Love Island comic Iain Stirling plays free Ally Pally gig for NHS staff
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He's the voice of Love Island but Iain Stirling is firstly a comic, who is back on the road after a Covid delay with his show Failing Upwards.
During the hiatus, the North West Londoner, who says "I've never been rock and roll," has had a baby with the show's presenter Laura Whitmore, which will no doubt work its way into his set.
The 71-date tour hits Alexandra Palace on November 14 with a free afternoon gig for 1,000 NHS staff plus an evening show, recorded for Amazon Prime.
"I'll wear the same t shirt for both and scrabble together the best of them to make a comedy special," he says.
"The shows went on sale in 2019 so there are people who got tickets for their 16th birthday who can now come and have a few drinks."
Stirling wanted to thank NHS workers for their efforts during the Covid crisis, plus it's "a nice nod to what they've done for me and my family over the years."
Reflecting on "a year when it became illegal to hug your own mother," the affable comic says: "Like everyone at the start I enjoyed a bit of a break from the rat race, but after a while I missed human contact. It was strange not being allowed to do your job."
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The fruits of lockdown were evident in his sit-com Buffering, which debuted in the summer and sees him playing a children’s TV presenter with an aversion to kids - based on his own experience presenting CBBC alongside a canine puppet sidekick.
"I got my big break doing a gig in front of Ed the Duck! I did five minutes about going on terrible caravan holidays as a kid and got the job. I had never worked with children and was no good with kids, I was in a cupboard where there's only room for you and the puppet. I put all that in."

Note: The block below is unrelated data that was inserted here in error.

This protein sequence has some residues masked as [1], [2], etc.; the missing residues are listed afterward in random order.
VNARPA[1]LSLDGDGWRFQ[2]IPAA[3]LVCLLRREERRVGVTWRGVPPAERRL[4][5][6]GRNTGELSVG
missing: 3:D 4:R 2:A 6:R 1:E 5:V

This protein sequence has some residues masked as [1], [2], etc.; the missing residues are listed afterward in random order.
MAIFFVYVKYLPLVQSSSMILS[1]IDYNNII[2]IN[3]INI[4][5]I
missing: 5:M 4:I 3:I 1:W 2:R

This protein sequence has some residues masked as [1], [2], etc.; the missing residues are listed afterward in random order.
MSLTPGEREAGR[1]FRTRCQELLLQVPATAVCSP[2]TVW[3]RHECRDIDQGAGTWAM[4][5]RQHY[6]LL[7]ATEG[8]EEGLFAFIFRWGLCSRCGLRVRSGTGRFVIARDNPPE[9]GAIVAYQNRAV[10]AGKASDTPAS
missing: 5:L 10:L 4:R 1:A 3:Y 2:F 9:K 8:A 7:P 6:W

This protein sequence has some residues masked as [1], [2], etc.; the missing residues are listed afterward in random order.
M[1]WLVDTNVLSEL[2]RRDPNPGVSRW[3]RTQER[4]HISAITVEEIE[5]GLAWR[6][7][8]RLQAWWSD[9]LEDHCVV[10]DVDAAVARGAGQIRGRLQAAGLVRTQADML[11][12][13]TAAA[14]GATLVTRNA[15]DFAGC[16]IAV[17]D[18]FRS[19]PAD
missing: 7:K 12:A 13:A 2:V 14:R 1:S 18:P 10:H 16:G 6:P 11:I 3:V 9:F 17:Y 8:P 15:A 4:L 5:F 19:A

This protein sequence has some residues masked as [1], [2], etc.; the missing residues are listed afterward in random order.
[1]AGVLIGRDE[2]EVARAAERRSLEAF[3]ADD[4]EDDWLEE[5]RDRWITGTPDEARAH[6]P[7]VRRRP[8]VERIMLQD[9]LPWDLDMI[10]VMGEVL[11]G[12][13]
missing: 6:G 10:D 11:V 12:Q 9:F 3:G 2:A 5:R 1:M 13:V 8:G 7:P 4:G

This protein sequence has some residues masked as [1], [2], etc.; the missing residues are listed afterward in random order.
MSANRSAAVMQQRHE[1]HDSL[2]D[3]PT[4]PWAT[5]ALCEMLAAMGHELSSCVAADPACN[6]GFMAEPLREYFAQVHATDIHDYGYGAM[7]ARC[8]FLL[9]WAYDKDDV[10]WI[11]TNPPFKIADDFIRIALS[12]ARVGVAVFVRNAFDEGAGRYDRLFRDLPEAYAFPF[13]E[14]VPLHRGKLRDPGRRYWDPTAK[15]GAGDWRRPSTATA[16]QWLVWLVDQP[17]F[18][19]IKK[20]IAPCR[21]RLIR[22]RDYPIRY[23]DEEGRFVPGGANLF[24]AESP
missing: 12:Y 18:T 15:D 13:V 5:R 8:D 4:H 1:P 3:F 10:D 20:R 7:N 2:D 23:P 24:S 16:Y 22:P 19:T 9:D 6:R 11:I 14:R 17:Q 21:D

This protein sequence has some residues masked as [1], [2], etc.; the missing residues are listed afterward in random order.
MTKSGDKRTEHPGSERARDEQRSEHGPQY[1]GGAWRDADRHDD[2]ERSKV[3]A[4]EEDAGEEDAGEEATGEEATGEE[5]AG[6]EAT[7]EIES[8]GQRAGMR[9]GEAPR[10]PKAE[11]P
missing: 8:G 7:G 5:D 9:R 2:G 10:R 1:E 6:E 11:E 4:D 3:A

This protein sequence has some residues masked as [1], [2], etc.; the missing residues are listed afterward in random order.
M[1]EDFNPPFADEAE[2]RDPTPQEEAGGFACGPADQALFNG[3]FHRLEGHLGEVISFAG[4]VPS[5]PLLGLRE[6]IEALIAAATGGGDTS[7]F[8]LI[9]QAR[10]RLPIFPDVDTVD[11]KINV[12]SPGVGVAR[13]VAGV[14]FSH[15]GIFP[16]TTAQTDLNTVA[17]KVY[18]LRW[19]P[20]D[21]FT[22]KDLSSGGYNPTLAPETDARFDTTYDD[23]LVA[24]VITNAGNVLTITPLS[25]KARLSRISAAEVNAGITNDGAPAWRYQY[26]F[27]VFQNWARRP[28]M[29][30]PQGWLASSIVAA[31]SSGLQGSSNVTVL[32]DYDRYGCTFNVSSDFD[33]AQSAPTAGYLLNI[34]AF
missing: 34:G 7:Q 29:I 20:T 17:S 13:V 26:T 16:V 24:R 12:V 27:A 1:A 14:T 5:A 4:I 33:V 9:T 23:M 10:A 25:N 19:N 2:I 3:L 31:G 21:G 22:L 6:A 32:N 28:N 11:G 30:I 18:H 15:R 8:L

Like his podcast, and 2018 Not F*cking Ready To Adult, Buffering riffs on the plight of millennials who are too old for nightclubs but too poor for mortgages - pressured by social media to live their best life, while grappling with the reality of failure.
The 33-year-old says with the first two episodes recorded pre-lockdown and the rest afterwards "it gave time for redrafting and I'd like to think you can notice an extra year's TLC on those later episodes."
Growing up in Edinburgh, Stirling insists he wasn't funny at school. "I wasn't a geek but I wasn't one of the cool kids either, I wanted to do comedy rather than people telling me I should do it," he laughs.
But he was "mesmerised" by the annual fringe festival. "I assumed all those people handing out fliers were superstars and didn't realise they weren't selling any tickets."
While his first home town gigs were "really embarrassing shows to nine people who used to go to your school and were baffled," he's now king of prime time, appearing on Taskmaster, or over seven seasons, providing the quips that have helped Love Island become a cult hit.
"It's been an absolute pleasure to do it," he says of the reality dating gameshow. "It's a real honour to work on something that feels like it will be very small cultural artefact in the history of British television. It's rare to be in a show which resonates so deeply with an audience.
"I'm not the reason it's so popular. It's about relationships. That's the biggest gossip point in everyone's life, who's getting off with who? We eliminate all other bits of conversation so it's people chatting about sex."
Failing Upwards marks his personal transition from sofa surfing millennial to marriage and fatherhood.
"I always try to keep my personal stuff personal. The main thing is I look so much older and more tired than I would have two years ago! My material is all true, but from my viewpoint. I like to be the butt of the joke and I don't want to sell any other narrative than my own because that's the person I know best."
Stirling's observational anecdotal, occasionally surreal style is less likely to offend or be cancelled, I suggest.
"Offence is taken not given. Some say 'we comics can't say anything these days'. You can say whatever you want, but you might just be pulled up on it. The question is are you willing to stand by it? Maybe comedians are more careful about a joke they can't justify, but if a joke is funny enough and justifiable enough in your own mind, you can say what you want, you just have to take the flak."
He's glad his career has diversified: "Stand up's quite a lonely experience. You come up with jokes you've written in your office then perform them alone. A sit-com is a collaborative experience, you have rehearsals with other actors. I miss that 9-5, finishing on a Friday, having drinks after work and a bitch about the boss."